No real turnaround in a key sector of the economy? Check.
Below is some more hard data where you won't find the much anticipated, 'any minute now', housing recovery. While the first chart shows the annualized new home sales sold data, which came in at meaningless 321K in January on expectations of 315K, and a meaningless drop from an upward revised 324K, all this shows is that 3 years after the "recovery", there is zero improvement in housing. In non-SAARed terms, there were just 22K homes sold in January. Naturally, this is to be expected because as long as the government continues to prevent true price discovery, there will be no real housing market. Which is just what the second chart shows: Completed houses for sale at the end of period dropped to 57K - this is the lowest point in the 40 years of this data series. Said otherwise nobody has any hopes that there will be a pick up in housing demand. And why should they - after all as the third and final chart shows, shadow inventory is at a record, and about to be unleashed on the market at bargain basement prices courtesy of the Robo-settlement, which in turn will drag down prevailing prices far, far lower everywhere. Welcome to the latest housing non-recovery.
New Homes for sale, courtesy of John Lohman:
Record low completed houses for sale at the end of the period:
And record high shadow inventory:
Growing potential for upheaval in the Middle East? Check.
The Pentagon has begun to take tangible steps to prepare for a possible conflict with Iran by making formal plans to boost US sea and land defences in the Persian Gulf, it has been claimed.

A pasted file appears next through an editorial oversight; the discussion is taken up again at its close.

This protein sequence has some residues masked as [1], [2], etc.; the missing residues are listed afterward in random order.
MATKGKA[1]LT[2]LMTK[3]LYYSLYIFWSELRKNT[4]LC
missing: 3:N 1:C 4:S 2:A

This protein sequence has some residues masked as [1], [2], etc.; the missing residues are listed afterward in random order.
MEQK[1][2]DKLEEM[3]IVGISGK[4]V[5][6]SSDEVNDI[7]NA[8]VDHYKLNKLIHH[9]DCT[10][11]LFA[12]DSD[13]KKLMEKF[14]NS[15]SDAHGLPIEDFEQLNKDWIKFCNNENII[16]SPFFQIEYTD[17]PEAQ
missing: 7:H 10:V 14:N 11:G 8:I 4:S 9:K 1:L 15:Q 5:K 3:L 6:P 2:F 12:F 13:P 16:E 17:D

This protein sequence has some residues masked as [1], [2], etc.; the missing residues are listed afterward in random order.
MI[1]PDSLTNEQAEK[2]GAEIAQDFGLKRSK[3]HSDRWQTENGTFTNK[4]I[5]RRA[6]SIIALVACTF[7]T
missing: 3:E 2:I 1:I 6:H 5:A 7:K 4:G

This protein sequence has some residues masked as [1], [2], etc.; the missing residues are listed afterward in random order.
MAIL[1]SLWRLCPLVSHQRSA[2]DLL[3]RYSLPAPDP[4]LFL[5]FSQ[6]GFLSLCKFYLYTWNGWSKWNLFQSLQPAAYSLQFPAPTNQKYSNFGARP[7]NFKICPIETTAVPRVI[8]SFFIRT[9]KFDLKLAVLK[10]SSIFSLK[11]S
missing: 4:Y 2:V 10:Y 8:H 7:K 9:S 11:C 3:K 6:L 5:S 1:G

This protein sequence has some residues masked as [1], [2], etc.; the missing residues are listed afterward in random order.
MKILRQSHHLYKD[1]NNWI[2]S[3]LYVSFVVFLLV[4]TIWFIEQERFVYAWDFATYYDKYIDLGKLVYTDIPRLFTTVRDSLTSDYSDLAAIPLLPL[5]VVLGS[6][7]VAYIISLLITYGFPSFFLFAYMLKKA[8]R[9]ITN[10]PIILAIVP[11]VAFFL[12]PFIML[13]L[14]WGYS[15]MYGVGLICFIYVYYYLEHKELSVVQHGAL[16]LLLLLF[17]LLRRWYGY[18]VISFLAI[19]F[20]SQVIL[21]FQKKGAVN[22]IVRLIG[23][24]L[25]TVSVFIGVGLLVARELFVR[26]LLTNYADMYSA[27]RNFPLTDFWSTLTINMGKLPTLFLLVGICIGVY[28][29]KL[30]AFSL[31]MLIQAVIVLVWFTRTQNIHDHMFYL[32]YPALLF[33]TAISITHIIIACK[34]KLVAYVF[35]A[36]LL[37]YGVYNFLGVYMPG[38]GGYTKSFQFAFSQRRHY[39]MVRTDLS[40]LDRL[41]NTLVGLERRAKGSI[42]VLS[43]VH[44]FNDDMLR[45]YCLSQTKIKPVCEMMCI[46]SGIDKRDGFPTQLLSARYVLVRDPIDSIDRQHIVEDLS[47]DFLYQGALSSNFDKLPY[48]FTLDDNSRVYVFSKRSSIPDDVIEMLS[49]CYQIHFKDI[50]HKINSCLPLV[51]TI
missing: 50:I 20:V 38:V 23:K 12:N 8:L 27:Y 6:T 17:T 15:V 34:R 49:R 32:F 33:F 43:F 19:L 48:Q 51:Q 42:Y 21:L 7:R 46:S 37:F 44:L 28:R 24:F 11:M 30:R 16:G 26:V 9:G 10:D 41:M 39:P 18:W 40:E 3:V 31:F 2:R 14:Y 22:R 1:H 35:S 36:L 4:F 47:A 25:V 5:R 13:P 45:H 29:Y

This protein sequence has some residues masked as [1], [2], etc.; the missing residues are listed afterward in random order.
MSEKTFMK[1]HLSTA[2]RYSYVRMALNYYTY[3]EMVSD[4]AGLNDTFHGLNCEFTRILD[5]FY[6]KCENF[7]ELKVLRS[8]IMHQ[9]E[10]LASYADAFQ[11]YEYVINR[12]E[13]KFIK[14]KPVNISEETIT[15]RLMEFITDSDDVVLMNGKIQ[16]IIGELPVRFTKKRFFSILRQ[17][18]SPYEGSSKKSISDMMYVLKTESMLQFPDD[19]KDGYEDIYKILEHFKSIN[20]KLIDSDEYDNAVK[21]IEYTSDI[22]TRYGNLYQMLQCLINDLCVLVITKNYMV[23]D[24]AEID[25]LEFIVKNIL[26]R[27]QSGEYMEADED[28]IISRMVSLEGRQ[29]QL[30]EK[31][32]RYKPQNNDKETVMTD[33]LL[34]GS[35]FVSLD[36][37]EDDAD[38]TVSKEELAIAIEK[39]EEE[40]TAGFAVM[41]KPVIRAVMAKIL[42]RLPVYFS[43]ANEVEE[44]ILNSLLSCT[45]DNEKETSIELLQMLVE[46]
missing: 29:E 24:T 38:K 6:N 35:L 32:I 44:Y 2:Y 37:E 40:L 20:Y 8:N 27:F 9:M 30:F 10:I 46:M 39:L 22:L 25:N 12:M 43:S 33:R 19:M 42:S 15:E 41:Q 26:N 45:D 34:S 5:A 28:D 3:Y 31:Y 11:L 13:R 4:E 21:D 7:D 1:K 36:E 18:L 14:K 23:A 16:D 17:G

Military planners have asked for emergency funding from Congress to address a perceived shortfall in defence capabilities that could undermine the ability of US forces to respond to an Iranian closure of the Strait of Hormuz, the Wall Street Journal quoted American officials as saying.
Gen James Mattis, the head of the US Central Command, has privately informed Congress of his intentions to place mine detection and clearing equipment in and around the Strait and to boost surveillance capabilities in the Gulf.
There are also plans to modify weapons systems on ships that are at present vulnerable to Iranian fast-attack boats, many of which carry anti-ship missiles.
Reflecting Pentagon fears that the US could be sucked into a war by the end of the year, the Central Command told Congress that it wanted the new systems in place by the autumn
Consumers turning back to old bad habits? Check.
"US Credit-Card Debt Nearing Toxic Levels" (New York Post)
More American households are falling back into the debt hole — this time without the safety net of home values to help bail them out.
Last year, total US consumer debt reached the highest point in a decade, according to a credit-card industry observer.
“Now more than ever, families need to work at saving and paying off any outstanding debts,” says Howard Dvorkin, a CPA and founder of ConsolidatedCredit.org, a credit counseling service.
He says that, after a few months of reducing credit-card debt levels, Americans are starting to return to their reliance on debt.
“People made some progress in reducing card debt earlier in the year, but in the last few months, as the stock market started to rise, they started to return to their old ways of charging things,” Dvorkin says.
In December, the total consumer debt, which is the combination of non-revolving and revolving debt, rose by some 9.3 percent to $2.498 trillion, according to the latest Federal Reserve Board numbers.
Both revolving debt and non-revolving debt increased. Revolving debt, which is credit-card debt, went up by 4.1 percent. Non-revolving debt, which includes loans for cars and education, rose 11.8 percent, the central bank’s report said.
The trend — month to month, quarter to quarter and year to year — is rising steeply
Yeah, they're right. Things are lookin' reeeaaaalllllllll good.